“You can’t go back and change the past; it’s over with,” Ridgway said. “All we can do is try to make it better.”
As part of his 2003 plea deal, Ridgway rode along with the Green River Task Force to some 20 potential dump sites, where he used a laser pointer from inside the van to direct investigators to where he thought bodies -- and body parts might be.
Ridgway said he was only allowed to leave the van three or four times, which is why he was only found guilty of 49 murders.
“They should have had me get out at every site to show them where I put those bodies,” he said. “If I could do it all over again, I would say I want to get out at every single site.”
Rob Fitzgerald, a professional investigator who has volunteered time to hunt for the missing girls, talks on the phone with Ridgway a few times a week.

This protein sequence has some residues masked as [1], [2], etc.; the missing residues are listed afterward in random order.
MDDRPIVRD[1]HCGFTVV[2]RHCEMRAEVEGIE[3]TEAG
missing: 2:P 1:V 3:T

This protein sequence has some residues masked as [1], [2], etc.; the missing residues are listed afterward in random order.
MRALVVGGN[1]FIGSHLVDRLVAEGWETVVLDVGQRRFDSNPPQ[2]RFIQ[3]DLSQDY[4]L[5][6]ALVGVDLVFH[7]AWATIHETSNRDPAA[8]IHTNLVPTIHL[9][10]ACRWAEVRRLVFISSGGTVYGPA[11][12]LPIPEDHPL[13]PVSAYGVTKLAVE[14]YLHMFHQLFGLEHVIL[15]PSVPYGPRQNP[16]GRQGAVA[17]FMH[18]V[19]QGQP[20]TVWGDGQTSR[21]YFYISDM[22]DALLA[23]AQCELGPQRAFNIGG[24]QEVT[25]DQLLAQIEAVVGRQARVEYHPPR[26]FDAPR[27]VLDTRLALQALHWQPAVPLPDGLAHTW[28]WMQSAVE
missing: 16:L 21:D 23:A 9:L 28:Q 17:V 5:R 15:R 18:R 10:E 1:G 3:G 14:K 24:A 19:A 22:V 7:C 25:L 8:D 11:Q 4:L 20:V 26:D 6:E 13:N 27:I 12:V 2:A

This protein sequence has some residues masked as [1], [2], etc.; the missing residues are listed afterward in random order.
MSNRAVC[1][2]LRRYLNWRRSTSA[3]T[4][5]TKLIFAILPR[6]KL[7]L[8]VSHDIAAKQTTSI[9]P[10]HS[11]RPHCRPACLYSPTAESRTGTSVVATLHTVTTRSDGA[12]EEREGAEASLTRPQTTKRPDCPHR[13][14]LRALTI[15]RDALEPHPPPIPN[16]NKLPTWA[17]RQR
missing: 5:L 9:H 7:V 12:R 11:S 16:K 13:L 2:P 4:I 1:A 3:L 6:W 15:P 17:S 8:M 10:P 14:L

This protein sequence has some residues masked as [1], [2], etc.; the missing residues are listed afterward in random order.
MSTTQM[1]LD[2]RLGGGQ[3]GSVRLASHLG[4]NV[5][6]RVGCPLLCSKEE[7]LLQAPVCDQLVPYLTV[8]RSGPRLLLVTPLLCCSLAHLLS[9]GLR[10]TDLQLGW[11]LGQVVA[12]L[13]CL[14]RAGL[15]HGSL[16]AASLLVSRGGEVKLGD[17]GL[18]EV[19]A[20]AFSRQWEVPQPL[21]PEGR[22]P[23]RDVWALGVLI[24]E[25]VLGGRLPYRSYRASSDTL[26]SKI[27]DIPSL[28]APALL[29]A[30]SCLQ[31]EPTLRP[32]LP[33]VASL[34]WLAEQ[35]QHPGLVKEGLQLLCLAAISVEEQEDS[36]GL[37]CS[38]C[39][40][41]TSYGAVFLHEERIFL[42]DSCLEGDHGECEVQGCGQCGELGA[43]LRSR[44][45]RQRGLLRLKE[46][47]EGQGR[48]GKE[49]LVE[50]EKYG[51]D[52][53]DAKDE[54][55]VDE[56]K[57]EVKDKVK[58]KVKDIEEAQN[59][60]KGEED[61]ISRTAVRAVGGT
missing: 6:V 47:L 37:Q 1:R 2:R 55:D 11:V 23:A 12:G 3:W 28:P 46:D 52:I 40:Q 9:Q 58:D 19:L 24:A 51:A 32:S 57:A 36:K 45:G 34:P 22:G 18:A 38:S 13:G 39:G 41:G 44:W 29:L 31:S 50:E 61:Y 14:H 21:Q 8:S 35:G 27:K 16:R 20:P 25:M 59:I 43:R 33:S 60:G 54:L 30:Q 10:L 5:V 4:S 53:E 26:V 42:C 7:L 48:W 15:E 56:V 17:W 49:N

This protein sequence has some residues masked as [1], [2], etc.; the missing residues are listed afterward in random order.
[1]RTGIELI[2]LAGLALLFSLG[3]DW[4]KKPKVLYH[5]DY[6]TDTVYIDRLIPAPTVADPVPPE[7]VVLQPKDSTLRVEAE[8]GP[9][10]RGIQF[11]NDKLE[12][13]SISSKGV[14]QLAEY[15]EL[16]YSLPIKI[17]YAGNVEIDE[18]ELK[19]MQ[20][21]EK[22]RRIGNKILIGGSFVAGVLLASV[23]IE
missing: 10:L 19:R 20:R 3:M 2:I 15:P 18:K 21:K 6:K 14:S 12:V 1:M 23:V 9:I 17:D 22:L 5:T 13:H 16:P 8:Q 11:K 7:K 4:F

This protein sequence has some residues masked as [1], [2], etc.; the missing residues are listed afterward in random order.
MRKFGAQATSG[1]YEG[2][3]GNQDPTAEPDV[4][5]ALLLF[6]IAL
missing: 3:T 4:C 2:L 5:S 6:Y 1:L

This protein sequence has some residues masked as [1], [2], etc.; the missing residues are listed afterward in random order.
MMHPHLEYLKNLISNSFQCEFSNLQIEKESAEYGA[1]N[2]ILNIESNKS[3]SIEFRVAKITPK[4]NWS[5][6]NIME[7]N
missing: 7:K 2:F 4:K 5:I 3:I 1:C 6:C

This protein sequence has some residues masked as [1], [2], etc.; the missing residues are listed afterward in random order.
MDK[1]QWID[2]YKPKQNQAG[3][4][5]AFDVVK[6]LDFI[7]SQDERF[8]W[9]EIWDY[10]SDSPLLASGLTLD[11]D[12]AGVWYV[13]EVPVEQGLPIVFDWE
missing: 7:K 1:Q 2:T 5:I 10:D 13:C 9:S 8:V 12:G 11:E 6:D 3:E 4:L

Still, Fitzgerald says Ridgway has yet to lead him to remains, and while he questions the killers' motives in looking to find more, he won't stop working with him.
“That just means I’m one day closer to finding that piece of key evidence," Fitzgerald said. "It could be the next search we do, the next conversation I have with him. I guess that’s hope, right?”
But according to a CIA analyst who listened to Ridgway's interviews, he could be leading investigators on a wild goose chase. Ridgway has complained about his legacy -- how everyone knows about Ted Bundy, but not him.
But Ridgway says he just wants to help.
“I want to prove them wrong," he said. "I want to prove there’s 80 bodies out there, or 85 or whatever."